We now consider retrograde (from muscle to nerve) and anterograde (from nerve to muscle) organizers in more detail.
Differentiation of Motor Nerve Terminals Is Organized by Muscle Fibers
Soon after the growth cone of a motor axon contacts a developing myotube, a rudimentary form of neurotransmission begins. The axon releases ACh in vesicular packets, the transmitter binds to receptors, and the muscle responds with depolarization and weak contraction.
The onset of transmission at the new synapse reflects the intrinsic capabilities of each synaptic partner. Nevertheless, these intrinsic capabilities cannot readily explain the marked increase in the rate of transmitter release that occurs after nerve-muscle contact is made, nor can they explain the accumulation of synaptic vesicles and the assembly of active zones in the small portion of the motor axon that contacts the muscle surface. These developmental steps require signals from muscle to nerve.
A clue to the source of these signals came from studies on the reinnervation of adult muscle. Although axotomy leaves muscle fibers denervated and leads to insertion of ACh receptors in nonsynaptic regions, the postsynaptic apparatus remains largely intact. It is still recognizable by its synaptic nuclei, junctional folds, and the ACh receptors, which remain far more densely packed in synaptic areas than in extrasynaptic areas of the cell. Damaged peripheral axons regenerate readily (unlike those in the central nervous system) and form new neuromuscular junctions that look and perform much like the original ones.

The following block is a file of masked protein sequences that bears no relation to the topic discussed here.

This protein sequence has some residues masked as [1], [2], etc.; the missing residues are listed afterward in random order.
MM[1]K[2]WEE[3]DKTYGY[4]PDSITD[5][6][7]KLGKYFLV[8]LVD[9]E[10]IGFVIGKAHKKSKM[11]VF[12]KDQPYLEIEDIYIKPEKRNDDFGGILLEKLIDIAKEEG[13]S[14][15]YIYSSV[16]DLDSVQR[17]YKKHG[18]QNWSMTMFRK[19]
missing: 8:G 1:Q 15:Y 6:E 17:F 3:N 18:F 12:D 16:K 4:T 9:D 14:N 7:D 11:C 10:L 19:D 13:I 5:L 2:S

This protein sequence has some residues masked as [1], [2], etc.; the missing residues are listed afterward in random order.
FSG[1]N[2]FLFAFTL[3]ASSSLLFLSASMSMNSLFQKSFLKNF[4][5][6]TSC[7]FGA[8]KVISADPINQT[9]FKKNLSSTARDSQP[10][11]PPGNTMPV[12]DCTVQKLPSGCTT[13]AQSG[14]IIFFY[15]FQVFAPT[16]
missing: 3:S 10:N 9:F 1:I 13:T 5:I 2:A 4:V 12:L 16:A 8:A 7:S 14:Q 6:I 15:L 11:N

A century ago, Fernando Tello y Muñóz, a student of Santiago Ramón y Cajal, noted that the new junctions form at preexisting synaptic sites on the de-nervated muscle fibers even though the postsynaptic specializations occupy only 0.1% of the muscle fiber surface (Figure 55–9A). Later, electron microscopy showed that specialization in the axon occurs only in the terminals that contact the muscle. For example, active zones form directly opposite the mouths of the postsynaptic junctional folds. These findings imply that motor axons recognize signals associated with the postsynaptic apparatus.